Private sector participation may not pick up right away due to the lockdown and its impact over the next few months
The government should prioritize and complete ongoing projects as it will lead to some revival in economic growth, say experts
NEW DELHI :
The government will have to do the heavy lifting as far as capital expenditure is concerned, experts said, after a panel led by former economic affairs secretary Atanu Chakraborty proposed projects requiring ₹111 trillion investment during 2020-25 to develop social and economic infrastructure.
While the experts said infrastructure creation is a catalyst for economic growth, private sector participation may not pick up immediately due to the lockdown and its impact over the next few months.
These projects, under the National Infrastructure Pipeline (NIP), will see the Centre and states contribute 39% and 40% respectively toward costs, with private sector contributions making up the rest.
According to N.R. Bhanumurthy, professor at National Institute of Public Finance and Policy, the government should prioritize and complete ongoing projects as it will lead to some revival in economic growth. “If the government is able to complete some existing projects in a year’s time, that itself would work as a stimulus for the economy," he said.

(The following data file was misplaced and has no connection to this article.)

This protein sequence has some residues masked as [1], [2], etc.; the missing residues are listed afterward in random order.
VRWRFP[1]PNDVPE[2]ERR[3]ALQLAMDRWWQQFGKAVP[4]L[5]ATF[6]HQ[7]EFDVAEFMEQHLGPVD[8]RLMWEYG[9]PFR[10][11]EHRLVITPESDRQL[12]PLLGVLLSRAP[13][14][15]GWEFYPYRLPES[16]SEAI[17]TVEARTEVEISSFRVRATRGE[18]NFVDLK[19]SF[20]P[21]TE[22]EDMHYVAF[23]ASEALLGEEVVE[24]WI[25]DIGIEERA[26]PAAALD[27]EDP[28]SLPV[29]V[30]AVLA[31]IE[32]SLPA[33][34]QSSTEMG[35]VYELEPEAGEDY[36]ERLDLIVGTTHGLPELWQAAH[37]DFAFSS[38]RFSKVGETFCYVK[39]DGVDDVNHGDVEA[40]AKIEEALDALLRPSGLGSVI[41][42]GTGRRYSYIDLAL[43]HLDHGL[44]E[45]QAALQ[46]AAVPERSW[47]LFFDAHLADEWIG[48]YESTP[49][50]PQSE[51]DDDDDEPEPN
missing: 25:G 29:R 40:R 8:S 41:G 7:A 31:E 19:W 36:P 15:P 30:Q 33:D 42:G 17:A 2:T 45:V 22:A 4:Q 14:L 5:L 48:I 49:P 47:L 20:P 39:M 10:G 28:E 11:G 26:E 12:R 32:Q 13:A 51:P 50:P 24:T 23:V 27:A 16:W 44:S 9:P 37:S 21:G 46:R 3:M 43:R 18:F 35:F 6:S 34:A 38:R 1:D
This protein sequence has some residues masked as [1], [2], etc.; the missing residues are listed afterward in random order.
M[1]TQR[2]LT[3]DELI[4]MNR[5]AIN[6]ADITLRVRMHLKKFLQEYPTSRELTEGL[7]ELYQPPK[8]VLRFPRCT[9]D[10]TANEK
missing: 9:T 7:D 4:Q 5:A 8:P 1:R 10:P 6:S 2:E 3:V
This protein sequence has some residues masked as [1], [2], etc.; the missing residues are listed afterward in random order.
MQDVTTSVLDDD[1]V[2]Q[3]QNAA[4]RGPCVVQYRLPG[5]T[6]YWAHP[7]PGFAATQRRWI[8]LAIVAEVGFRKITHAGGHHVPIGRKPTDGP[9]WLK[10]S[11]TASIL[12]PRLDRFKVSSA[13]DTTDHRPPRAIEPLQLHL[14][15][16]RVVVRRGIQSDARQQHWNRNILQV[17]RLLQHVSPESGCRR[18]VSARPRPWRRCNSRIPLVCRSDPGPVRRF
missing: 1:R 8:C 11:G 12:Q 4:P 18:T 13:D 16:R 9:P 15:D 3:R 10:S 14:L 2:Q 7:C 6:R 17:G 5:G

Besides, there is a also a need for states to make public expenditure efficiently as just allocating funds may not be enough, Bhanumurthy said,
Chief policy adviser at EY India D.K. Srivastava said that while the pipeline is a medium-term plan, the government must spend what has already been budgeted, which too would act as a stimulus. “Spending on infra will boost employment. The government should not curtail expen-diture on this front and cut revenue expenditure," he said.
The panel was set up after Prime Minister Narendra Modi last year promised to roll out an ambitious infrastructure push worth ₹100 trillion over the next five years to make India a $5 trillion economy. Chakraborty submitted the report to finance minister Nirmala Sitharaman on Wednesday.
The report called for robust private sector participation in the infrastructure sector and optimal risk sharing between public and private sector entities, so that the risks are allocated to entities best equipped to handle them. It pointed out infrastructure trends in the country and captures sector progress, deficits and challenges.
In addition to updating existing sectoral policies, the report spelled out reforms to scale up and propel infrastructure investments in various sectors.
It suggested ways and means of financing the NIP through deepening corporate bond markets, including those of municipal bonds, setting up development financial institutions for the infrastructure sector, accelerating monetization of infra assets, land monetization, among others.
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